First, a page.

Something about Dodge City’s underwhelming reaction to the Copycat Inspector … and Widget’s inexplicable election to the front ranks of the police force … and the emergence of 7 children in a town that had had none … and now this work of draining out their Internet with the support of Internet Free America …

 

 

 

Some grand perspective is almost clear to me when I make the mistake of opening my eyes.

 

 

 

*****

 

WHAT I SEE jolts both wheels of my mind fully off the track we’d been on:

 

 

 

The square is abandoned. Pigeons are feasting on leftover cakes, and there’s a smell of spilled gas.

 

 

 

The pool of Internet drippings in the center shines with an emerald glow (I hate that phrase, but it seems unavoidably true of certain liquids in certain lights), and the 7 children look pretty dead where they hang …

 

 

 

Widget is gone. Now, four very elderly people are slipping naked over the lip of the basin, splashing one another, washing their faces and hair and gargling with Internet.

 

 

 

 

The whole square starts to moan with that familiar Ghost Porn crackle, which I haven’t heard since last summer.

 

 

 

 

I want to move, go home, get out of here before these old folks go too far in front of me, but I’m frozen in place, thanks either to a flaring neurosis or to some chemical property of the Internet.

 

 

 

 

AT FIRST, it seems like the old folks bathing in it have a Fountain of Youth agenda, trying to soak some Internet into their loosened skin, but the orgiastic qualities of their behavior — a bonafide four-way at this point, arms and legs protruding from an undifferentiated and slowly grinding torso-mass — force something else from the bottom to the top of my mind:

 

 

 

 

A story that Big Pharmakos told me about a local boy whose parents divorced, and, instead of allying with their jilted and blameless son or daughter, the four grandparents banded together into a sort of collective to raise the boy communally, under one roof.

 

 

 

 

This started out like you’d expect, but then went kind of far:

 

 

 

 

THE GRANDPARENTS seemed to feel called upon not only to reboot their sexuality in the context of this new arrangement, but somehow to consummate a four-way marriage and then conceive the boy anew, even though he was there all along, as a five-, six-, and seven-year-old, watching them through keyholes and under doors.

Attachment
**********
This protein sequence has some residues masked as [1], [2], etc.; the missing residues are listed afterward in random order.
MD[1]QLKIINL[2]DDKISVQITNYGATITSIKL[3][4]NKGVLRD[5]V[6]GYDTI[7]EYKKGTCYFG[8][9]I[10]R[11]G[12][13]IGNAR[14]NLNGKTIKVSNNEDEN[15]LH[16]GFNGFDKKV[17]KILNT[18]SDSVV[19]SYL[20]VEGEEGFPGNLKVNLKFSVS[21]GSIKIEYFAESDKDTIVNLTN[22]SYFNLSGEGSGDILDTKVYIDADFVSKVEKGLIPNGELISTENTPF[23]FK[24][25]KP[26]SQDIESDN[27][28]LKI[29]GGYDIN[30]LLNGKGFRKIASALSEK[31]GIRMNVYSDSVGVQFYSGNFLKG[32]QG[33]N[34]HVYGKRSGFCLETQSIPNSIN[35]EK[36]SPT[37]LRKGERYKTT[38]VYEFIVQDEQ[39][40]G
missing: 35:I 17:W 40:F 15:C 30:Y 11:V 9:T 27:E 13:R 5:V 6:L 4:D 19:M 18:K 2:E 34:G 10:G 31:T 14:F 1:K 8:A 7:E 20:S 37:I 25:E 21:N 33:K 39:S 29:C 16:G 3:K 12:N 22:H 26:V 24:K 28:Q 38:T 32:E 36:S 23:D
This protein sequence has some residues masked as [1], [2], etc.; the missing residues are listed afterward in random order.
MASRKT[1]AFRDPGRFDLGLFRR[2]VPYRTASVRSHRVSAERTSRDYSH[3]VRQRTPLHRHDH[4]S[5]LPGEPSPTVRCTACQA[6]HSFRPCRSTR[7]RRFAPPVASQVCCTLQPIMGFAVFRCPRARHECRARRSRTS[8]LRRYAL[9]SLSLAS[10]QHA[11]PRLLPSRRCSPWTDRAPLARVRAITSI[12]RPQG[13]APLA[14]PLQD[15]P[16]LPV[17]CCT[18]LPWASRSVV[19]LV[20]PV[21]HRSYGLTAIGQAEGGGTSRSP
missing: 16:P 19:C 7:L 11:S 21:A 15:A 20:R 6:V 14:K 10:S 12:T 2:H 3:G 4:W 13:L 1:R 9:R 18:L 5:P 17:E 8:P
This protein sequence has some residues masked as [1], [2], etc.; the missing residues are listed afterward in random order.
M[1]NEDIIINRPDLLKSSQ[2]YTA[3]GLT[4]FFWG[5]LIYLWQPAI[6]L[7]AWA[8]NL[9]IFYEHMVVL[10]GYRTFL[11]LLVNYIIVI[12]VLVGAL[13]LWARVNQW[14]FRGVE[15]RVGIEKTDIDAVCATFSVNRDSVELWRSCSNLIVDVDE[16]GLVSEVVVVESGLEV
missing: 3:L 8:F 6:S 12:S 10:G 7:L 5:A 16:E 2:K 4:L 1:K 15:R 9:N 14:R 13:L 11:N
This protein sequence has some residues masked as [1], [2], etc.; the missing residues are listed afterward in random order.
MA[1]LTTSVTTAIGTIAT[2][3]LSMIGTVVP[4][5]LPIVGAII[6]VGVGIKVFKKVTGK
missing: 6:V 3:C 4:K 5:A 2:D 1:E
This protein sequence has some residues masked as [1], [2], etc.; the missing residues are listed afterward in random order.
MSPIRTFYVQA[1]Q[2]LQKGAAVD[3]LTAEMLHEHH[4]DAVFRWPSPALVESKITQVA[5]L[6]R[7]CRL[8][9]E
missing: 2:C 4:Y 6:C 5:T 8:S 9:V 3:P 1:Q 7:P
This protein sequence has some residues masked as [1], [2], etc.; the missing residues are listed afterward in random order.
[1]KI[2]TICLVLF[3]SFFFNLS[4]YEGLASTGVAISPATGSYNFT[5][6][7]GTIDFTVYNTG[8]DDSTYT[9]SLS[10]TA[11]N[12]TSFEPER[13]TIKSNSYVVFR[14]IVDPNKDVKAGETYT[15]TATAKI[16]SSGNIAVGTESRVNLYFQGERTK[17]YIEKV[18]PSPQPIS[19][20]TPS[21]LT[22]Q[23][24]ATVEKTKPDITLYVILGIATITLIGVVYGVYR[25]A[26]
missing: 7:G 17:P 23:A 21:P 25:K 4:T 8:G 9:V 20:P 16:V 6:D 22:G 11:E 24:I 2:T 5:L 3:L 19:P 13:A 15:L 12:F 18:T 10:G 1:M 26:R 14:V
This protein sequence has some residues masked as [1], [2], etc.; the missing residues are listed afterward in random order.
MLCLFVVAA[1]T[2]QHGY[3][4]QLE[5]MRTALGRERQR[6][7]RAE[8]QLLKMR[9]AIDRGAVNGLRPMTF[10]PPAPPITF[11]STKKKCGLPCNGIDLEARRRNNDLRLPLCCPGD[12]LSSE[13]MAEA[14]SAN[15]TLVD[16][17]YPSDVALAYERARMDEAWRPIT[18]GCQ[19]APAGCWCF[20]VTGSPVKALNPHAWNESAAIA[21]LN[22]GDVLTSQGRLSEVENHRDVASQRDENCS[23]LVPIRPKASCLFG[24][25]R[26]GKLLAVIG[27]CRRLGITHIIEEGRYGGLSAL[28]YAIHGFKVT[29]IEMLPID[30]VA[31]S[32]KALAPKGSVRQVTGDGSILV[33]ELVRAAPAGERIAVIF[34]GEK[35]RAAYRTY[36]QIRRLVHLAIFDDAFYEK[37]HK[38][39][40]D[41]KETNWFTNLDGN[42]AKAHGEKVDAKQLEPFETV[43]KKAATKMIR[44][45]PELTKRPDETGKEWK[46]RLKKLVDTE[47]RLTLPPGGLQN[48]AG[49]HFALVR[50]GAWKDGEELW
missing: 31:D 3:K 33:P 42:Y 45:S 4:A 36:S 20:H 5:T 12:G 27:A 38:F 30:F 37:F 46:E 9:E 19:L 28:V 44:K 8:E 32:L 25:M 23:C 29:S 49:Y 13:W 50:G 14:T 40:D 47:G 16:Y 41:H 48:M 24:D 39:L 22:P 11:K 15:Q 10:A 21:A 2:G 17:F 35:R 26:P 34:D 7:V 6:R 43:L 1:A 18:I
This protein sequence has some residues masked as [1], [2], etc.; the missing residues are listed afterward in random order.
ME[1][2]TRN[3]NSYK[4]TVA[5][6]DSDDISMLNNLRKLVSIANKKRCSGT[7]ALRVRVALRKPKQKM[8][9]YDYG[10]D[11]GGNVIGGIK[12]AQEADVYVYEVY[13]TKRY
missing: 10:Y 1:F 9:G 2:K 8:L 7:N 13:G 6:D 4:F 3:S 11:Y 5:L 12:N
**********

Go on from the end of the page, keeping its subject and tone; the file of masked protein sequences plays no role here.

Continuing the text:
It was as though they believed the reason for the divorce was that the boy had not been conceived and born in the right way, and so it was their job as guardians to give it another try.

 

 

 

 

Things in that house got increasingly extreme as all permutations of numbers and genders came into play (and the grandparents kept aging, perhaps even more quickly than they would have otherwise).

 

 

 

 

The last straw was when the two grandmothers tried to nurse the boy — now 7 — insisting he suckle from one of each of their breasts, and treat the two of them as his one and only mother.

 

 

 

He escaped.

 

 

 

 

And (this is the part that’s only occurring to me now), that boy must’ve gone on to join the police force as its youngest-ever Detective.

 

 

 

 

I look up now, trying to see the grandparents’ orgy as Widget would’ve seen it as a child, but the crackling of Ghost Porn is overwhelming. They’re churning it up from deep in the Internet, loud and angry.

 

 

 

 

I turn around to clear my mind and see a face I haven’t seen since last summer:

 

 

 

 

Internethead.

 

 

 

 

We acknowledge one another. “Strange, the lengths people’ll go to,” he says, a stock icebreaking line, and I nod.

 

 

 

 

MORE PEOPLE surround us in the dark square, and, after some confusion, I recognize them as the camera crew for Unholy Family, the TV show that the Night Crusher watches when he’s too depressed to do anything else.

 

 

 

 

Makes sense that they’d turn up here. It appears that Internethead is on hand as a consultant for this episode.

 

 

 

 

The old folks are so conjoined, in each other and in the Internet, that they don’t seem to notice the floodlights and elaborate camera equipment … or else they do notice but there’s no change they can afford to make.

 

 

 

 

“Help out?” Internethead asks, handing me a mic cord.

 

 

 

Absentmindedly, I take it and start clipping it in places.

 

 

 

 

The last thing I notice before I get lost in my work is that the Skins of the hanging children have come almost fully off them, dangling down all the way to the Internet basin, totally dry and veiny now that they’ve bled out.

 

 

 

 

They look like massive wings, and serve as curtains around the old folks, partitioning off their sex-act into a spectacle considerably more understated than the kind Unholy Family tends to go in for.

IN CLASSIC FASHION, the buried do not stay that way.